HEART BROKEN: Mike Aherne buried his son on Monday and the next day some of the flowers laid on his grave were stolen.
HEART BROKEN: Mike Aherne buried his son on Monday and the next day some of the flowers laid on his grave were stolen. Inge Hansen

Roses stolen from grave hours after funeral

IT HAS been five days since Mike Aherne buried his son Carl.

Less than 24 hours after he said his goodbyes, some of the flowers placed on Carl's grave were stolen.

"I was very angry not only for myself but for my daughter-in-law. It was devastating to think someone could do something so low," he said.

Carl was just 39 years of age when he died nearly three weeks ago leaving behind his wife and two young sons.

On Monday, he was laid to rest at Polson Cemetery, Point Vernon where his wife laid a large bouquet of flowers that included about 20 roses on his grave site.

When she went to visit the next day, she noticed the roses inside the bouquet had been taken yet the remaining flowers were untouched.

"The thing is we're a really kind family. My wife volunteers at the Neighbourhood Centre and we don't have a lot of money but we help people," he said.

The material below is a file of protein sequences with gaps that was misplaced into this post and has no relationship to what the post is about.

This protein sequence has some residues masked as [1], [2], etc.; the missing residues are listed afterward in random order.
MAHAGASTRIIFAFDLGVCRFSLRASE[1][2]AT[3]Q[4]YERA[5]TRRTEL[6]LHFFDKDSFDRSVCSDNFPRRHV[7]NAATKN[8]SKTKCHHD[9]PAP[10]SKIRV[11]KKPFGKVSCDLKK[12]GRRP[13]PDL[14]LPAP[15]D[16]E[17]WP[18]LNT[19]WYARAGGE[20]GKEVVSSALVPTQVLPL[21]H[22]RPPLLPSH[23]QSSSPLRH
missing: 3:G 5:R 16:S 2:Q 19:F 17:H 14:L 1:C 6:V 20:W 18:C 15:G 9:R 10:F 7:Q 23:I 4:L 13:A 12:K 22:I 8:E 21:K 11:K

"We'd rather give $100 than have five cents stolen from us."

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In a bid to stop the same incident happening to another family, Mr Aherne said he wanted security cameras installed at the cemetery.

"We need to do something to keep these people away and stop them stealing from graves," he said.

When speaking with the Chronicle at Carl's grave site, the emotion was still raw and it was clear the incident added to the trauma.

However, he made sure to remember his son for the "larrikin" he was. When Mr Aherne arrived at the grave, he was met by several kangaroos lounging near Carl's grave, a comforting reminder of his son's love for nature.

"He was a real joker and he was really loved by everyone," he said.

"He had his own business and he had lots of friends."

Mr Aherne said he wanted those responsible to realise the damage they could cause to families.

"Just put yourself in the other person's shoes before you do something."



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